Describing the horrors

“Was this concentration camp not planned and built as one of the communities where the slaves of the master race should even spend their future lives as unknown production numbers?”

When Gerhard Rundberg is contacted by Folke Bernadotte in early 1945 he is working as city physician in Norrköping. He accepts the assignment as delegate-general of the Red Cross mission of medical personnel to be included in White Buses rescue operation. One of his first tasks is to carry out an inspection of the concentration camp in Neuengamme.

The overall plan for the operation was to initially assemble all Scandinavian prisoners into one camp, Neuengamme outside Hamburg. The Swedish Red Cross would be responsible for running the Scandinavian part of the camp and transport to Denmark and Sweden would be carried out at a later stage. On 7 March, Rundberg is sent to the camp ahead of the setting up of the Scandinavian part. Rundberg summarises his experiences in a book “Report from Neuengamme” published shortly after returning to Sweden. In the report, Rundberg goes through every little detail about the Neuengamme camp, the transport operation, and largely everything he encounters, with the accuracy of a scientist. At an early stage, the SS tries to put a spanner in the works for Rundberg and does not allow him to visit the camp at first. On the other hand, both construction materials and tools shall be sent from Sweden so that the existing camp prisoners can build the Scandinavian part. The Swedes refuse and instead it is referred to a higher body to negotiate authorisation to enter the camp. On 29 March, Rundberg is granted access to the camp with some of his staff and on 30 March, Folke Bernadotte visits the camp.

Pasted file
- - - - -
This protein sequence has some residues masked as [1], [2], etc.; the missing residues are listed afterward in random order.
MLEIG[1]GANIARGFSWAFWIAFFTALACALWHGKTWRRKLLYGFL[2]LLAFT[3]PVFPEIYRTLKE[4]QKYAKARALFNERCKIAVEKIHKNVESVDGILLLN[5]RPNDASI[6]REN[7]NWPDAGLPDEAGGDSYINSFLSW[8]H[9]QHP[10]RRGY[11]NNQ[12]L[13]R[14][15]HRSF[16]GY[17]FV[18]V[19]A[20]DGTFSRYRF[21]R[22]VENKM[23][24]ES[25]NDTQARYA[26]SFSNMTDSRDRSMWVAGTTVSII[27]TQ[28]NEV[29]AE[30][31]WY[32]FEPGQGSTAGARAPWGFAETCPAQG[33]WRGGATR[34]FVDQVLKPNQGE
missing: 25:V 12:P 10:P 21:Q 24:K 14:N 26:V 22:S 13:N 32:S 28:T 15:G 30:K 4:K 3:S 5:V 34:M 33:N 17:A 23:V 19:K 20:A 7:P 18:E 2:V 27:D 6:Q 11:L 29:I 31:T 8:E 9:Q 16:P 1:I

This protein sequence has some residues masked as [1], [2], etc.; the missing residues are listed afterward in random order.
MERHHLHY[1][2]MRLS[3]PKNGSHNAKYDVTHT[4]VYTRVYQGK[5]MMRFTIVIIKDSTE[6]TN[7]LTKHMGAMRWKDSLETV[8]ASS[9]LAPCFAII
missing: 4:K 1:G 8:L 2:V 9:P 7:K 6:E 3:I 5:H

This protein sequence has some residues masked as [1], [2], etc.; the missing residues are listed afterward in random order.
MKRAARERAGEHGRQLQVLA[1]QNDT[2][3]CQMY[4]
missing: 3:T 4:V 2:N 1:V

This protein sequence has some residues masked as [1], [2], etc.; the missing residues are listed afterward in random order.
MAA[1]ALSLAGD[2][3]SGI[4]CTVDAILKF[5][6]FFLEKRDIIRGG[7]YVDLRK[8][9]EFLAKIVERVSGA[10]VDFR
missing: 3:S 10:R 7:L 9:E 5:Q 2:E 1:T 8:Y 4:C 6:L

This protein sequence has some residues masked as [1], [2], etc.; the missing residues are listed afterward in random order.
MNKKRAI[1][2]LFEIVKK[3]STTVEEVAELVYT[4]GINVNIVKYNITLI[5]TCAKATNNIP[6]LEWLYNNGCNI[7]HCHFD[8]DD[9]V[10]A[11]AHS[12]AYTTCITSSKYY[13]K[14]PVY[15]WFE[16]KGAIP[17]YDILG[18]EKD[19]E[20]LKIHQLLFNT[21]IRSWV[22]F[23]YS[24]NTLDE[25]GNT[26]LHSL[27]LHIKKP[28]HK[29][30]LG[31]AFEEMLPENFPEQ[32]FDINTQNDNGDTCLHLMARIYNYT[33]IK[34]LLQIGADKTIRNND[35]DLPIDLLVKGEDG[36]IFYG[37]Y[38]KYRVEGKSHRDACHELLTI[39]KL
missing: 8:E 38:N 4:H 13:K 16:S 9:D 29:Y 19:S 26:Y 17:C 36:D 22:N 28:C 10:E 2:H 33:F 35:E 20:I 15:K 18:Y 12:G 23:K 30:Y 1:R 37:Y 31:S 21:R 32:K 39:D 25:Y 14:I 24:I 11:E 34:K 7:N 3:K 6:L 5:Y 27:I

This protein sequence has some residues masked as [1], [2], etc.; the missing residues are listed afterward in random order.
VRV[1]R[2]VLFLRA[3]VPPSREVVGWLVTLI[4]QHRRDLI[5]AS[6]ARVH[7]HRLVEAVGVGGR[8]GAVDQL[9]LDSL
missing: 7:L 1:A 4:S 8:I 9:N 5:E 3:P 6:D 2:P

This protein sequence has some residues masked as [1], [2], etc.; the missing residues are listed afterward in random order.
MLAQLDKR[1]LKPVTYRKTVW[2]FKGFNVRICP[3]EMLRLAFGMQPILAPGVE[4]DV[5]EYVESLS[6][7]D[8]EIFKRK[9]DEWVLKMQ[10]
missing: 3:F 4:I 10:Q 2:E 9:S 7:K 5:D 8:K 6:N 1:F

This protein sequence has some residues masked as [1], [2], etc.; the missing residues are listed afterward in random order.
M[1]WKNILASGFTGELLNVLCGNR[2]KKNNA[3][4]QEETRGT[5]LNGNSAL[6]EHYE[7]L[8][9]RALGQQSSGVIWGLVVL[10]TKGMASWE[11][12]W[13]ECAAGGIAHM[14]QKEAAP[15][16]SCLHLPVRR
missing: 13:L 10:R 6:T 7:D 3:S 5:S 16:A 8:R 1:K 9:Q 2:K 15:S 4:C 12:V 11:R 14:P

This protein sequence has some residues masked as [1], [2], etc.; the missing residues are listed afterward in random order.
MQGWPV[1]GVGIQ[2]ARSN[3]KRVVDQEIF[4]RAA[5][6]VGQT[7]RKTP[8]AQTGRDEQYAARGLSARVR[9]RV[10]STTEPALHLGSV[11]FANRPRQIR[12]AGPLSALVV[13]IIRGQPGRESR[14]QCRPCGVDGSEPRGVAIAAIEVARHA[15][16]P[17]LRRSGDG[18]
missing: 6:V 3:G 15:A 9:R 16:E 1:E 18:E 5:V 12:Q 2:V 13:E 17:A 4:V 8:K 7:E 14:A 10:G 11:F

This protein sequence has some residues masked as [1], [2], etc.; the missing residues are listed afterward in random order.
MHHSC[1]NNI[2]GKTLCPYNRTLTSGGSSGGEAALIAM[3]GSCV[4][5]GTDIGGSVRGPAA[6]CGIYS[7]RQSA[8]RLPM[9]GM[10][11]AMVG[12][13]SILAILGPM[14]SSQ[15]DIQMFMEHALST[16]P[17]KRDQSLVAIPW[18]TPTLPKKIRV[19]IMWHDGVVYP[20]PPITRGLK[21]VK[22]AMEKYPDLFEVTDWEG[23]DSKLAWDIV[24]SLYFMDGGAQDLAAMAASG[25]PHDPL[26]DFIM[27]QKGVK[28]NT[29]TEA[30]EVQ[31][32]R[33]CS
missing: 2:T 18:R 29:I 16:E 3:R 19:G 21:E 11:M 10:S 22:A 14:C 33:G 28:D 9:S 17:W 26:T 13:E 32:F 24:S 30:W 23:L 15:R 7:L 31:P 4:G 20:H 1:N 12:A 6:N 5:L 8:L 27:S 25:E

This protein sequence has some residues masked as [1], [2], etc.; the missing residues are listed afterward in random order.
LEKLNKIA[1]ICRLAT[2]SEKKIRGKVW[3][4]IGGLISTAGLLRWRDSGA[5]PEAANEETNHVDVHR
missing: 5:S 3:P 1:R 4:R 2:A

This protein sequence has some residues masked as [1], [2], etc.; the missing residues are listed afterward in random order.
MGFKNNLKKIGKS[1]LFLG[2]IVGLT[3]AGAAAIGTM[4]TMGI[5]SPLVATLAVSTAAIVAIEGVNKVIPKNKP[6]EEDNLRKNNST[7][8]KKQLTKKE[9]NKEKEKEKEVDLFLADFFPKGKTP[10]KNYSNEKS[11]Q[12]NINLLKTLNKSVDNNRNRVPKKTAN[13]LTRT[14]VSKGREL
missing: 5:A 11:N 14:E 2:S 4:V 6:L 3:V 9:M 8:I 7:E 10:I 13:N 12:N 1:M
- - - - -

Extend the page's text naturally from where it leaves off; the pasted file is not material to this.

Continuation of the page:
Rundberg writes: “Was this concentration camp not planned and built as one of the communities where the slaves of the master race should even spend their future lives as unknown production numbers?” Furthermore, he describes congestion, lack of sanitary facilities, and rampant infections, typhoid fever, typhus and similar. Rundberg describes the food served as “not worthy of human dignity”, and malnutrition, vitamin deficiency and bowel disease were very common. In order to provide a quick overview of the camp, Rundberg sketched a map, which is inserted in “Report from Neuengamme”.

In 1945, at the time when the prisoners rescued from concentration camps start to arrive in Sweden, Zygmunt Lakocinski is a lecturer at Lund University. Since he speaks Polish, he helps to interpret for the Poles amongst the rescued prisoners. Lakocinski recognises the importance of documenting and saving everything released prisoners have to tell, such as for testimony in the Nuremberg trials. Together with historian Sture Bolin, he begins interviewing survivors as well as collecting and archiving material taken out of the concentration camps. Before the work ends in November 1946, 500 interviews have been conducted with the Polish survivors from the Ravensbrück camp. The activities that were financed by the Swedish state were given the name of Institute of Foreign Affairs’ Polish Working Group in Lund (sometimes also called the Polish Research Institute in Lund). The archive was sealed up to 1995, but today it is available digitally via Lund University. The material includes maps of a number of concentration camps and labour camps drawn by camp inmates. One of these maps is of the Auschwitz concentration camp, as Stefan Kotlinski remembered when he was interviewed in Sweden and a map of Ravensbrück, drawn from memory by another survivor. (See the illustrations above).

Read more about the rescued prisoners from Ravensbrück at Lund University Ravensbrück Archive “Voices from Ravensbrück”